On October 24, 2019, FERC denied Harbor Cogeneration Company, LLC’s (“Harbor”) complaint alleging that Southern California Edison Company (“SoCal Edison”) misclassified certain interconnection facilities contrary to FERC’s Order No. 2003 and violated SoCal Edison’s Transmission Owner Tariff (“TO Tariff”) in directly assigning the facility costs to Harbor without FERC “approval.” FERC denied the complaint and rejected Harbor’s request for refunds, reasoning that the charges constituted valid filed rates notwithstanding that FERC did not use the word “approve” in its delegated letter orders, and that, therefore, the charges were lawfully imposed regardless of any alleged conflicts with FERC interconnection pricing policies.
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On October 17, 2019, FERC denied Public Citizen, Inc.’s (“Public Citizen”) complaint alleging that PJM Interconnection, L.L.C. (“PJM”) recovered improper campaign contributions and lobbying expenses through its filed rate and failed to disclose its spending on political activity. In doing so, FERC concluded that PJM could recover the expenses in question through its rates because they represent an educational, outreach, or informational function essential to PJM’s core operations and because PJM determined that such expenditures are in the collective best interest of PJM’s stakeholders.
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On October 17, 2019, FERC issued an order establishing an investigation under Federal Power Act Section 206 into whether ISO New England Inc. (“ISO-NE”), PJM Interconnection, L.L.C. (“PJM”), and Southwest Power Pool, Inc. (“SPP”) (collectively, “Responding RTOs”) may be inconsistently or more expansively implementing Order No. 1000’s immediate need reliability project exemption, which allows Responding RTOs to establish immediate need reliability projects exempt from Order No. 1000’s regional transmission planning competition requirements. In the order, FERC established proceedings related to its concern, and directed the Responding RTOs to provide responses to certain questions regarding the implementation of the exemption.
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On October 8, 2019, FERC accepted ISO New England Inc.’s (“ISO-NE”) public and private versions of a filing containing the de-list bids (“De-List Bids”) and substation auction test prices (“Test Prices”) for the fourteenth Forward Capacity Auction (“FCA 14”), to be held in February 2020 and to become effective August 27, 2019. In the process, FERC also granted ISO-NE’s requested waiver of FERC’s regulations requiring parties requesting privileged treatment of their filings to provide a copy of such non-public documents to intervenors who execute a protective agreement.
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On September 30, 2019, President Donald Trump announced his intent to nominate James P. Danly for Commissioner of FERC. If confirmed by the Senate, Mr. Danly would fill the seat vacated by the passing of former Chairman Kevin McIntyre for a term to expire on June 30, 2023, resulting in three Republican Commissioners and one Democratic Commissioner.
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On September 19, 2019, FERC granted a petition for declaratory order by the New England Ratepayers Association (“New England Ratepayers”), which asked FERC to find that a New Hampshire statute, Senate Bill 365 (“SB 365”), mandating a purchase price for wholesale sales of certain biomass and waste generators in the state, is preempted by the Federal Power Act (“FPA”) and violates section 210 of the Public Utility Regulatory Policies Act of 1978 (“PURPA”).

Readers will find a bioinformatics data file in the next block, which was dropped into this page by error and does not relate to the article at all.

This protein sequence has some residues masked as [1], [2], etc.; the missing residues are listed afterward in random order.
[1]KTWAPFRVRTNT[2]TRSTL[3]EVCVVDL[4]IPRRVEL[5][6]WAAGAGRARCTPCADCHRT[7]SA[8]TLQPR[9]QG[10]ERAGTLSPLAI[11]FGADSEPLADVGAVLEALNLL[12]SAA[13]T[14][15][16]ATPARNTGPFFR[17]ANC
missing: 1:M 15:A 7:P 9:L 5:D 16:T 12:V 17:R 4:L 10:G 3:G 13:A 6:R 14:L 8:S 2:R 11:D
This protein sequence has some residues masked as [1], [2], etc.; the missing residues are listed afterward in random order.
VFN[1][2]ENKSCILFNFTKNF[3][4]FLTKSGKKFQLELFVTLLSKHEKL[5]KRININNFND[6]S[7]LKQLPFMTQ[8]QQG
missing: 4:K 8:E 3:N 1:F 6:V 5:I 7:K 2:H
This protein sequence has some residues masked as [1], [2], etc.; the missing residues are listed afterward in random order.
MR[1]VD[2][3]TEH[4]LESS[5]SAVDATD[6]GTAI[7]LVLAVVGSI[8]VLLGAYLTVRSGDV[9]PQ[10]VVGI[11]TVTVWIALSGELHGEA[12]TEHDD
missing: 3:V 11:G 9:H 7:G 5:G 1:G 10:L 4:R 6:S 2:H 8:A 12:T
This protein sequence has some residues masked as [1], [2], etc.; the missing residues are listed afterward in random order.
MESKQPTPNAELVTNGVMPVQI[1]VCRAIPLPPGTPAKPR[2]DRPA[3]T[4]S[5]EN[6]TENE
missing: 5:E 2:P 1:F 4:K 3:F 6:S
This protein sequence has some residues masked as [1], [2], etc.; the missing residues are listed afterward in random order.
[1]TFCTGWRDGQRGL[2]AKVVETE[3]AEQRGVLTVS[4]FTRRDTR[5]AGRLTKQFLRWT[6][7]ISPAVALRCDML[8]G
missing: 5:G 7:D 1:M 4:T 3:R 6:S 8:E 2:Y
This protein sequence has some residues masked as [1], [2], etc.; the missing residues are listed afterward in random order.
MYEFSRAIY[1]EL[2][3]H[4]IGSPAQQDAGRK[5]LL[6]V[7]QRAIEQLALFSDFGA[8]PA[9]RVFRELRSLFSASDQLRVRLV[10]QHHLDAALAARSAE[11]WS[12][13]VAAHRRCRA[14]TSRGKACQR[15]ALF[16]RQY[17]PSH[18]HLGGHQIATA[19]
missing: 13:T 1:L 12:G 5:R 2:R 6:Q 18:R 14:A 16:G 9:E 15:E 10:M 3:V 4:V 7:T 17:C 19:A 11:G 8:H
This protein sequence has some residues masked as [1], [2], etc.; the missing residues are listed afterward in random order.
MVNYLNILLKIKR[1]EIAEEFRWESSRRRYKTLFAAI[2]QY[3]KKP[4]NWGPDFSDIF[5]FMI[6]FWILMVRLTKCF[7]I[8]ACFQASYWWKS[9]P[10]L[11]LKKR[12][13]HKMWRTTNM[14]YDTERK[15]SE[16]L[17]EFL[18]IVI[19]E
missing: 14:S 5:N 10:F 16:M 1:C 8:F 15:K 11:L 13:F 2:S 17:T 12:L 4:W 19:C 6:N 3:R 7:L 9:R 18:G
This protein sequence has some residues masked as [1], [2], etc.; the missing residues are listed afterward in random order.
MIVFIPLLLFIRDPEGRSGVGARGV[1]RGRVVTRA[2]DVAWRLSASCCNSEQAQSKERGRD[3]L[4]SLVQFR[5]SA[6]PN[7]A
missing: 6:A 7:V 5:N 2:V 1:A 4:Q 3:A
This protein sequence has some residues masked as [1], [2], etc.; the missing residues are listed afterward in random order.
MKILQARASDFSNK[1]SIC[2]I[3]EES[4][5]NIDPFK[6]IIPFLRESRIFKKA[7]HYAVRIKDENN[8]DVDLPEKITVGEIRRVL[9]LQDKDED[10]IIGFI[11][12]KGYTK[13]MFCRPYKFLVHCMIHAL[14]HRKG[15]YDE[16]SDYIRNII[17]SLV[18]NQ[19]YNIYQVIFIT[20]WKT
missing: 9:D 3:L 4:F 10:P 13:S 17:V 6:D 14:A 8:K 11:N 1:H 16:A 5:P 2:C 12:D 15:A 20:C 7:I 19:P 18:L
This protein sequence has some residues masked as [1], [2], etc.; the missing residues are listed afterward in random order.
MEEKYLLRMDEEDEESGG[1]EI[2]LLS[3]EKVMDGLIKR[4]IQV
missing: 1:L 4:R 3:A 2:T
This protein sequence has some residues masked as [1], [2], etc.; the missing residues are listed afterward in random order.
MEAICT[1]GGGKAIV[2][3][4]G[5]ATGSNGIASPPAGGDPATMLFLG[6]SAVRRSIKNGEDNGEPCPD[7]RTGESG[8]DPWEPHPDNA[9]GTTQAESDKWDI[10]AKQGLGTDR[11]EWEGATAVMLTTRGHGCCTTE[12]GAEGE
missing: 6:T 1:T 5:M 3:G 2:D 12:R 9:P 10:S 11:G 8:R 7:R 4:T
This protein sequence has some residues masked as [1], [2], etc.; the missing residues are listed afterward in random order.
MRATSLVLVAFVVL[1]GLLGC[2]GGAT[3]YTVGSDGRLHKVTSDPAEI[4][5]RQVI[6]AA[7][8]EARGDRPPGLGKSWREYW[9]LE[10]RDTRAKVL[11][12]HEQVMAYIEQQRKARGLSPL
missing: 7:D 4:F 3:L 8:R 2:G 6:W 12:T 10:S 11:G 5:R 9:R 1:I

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On September 19, 2019, FERC concurrently issued two orders granting in part separate complaints filed by American Electric Power Service Corporation (“AEP”) and the City of Prescott, Arkansas (“Prescott”) finding that, to the extent loads pseudo-tied from Midcontinent Independent System Operator, Inc. (“MISO”) to Southwest Power Pool, Inc. (“SPP”) are subject to overlapping or duplicative congestion charges by both MISO and SPP, then such charges are unjust, unreasonable, unduly discriminatory, or preferential.  On the same day, FERC also established briefing procedures (“Briefing Order”) related to the complaint orders to further investigate issues concerning potentially unjust, unreasonable, and unduly discriminatory tariff provisions, contract provisions, and/or practices that result in overlapping and/or duplicative congestion charges being imposed on pseudo-tie transactions between MISO and SPP.
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Summary of NOPR

On September 19, 2019, the Federal Energy Regulatory Commission (FERC) issued a Notice of Proposed Rulemaking (NOPR) proposing to revise its regulations implementing Sections 201 and 210 of the Public Utility Regulatory Policies Act of 1978 (PURPA) in light of changes in the energy industry since 1978.[1]
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On September 4, 2019, the North American Electric Reliability Corporation (“NERC”) published a Lessons Learned report (“Report”) analyzing a March 5, 2019 cybersecurity incident that caused brief communications outages across several states.  NERC also provided guidance on how to avoid the firewall firmware vulnerabilities that made the cybersecurity incident possible.
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On August 22, 2019, FERC dismissed as premature Alternative Transmission Inc.’s (“ATI”) petition for declaratory order (“Petition”) asking FERC to declare that ATI’s alternative transmission facilities and services are subject to FERC’s jurisdiction and that ATI, as the owner and operator of the facilities, will be a public utility under the Federal Power Act (“FPA”).
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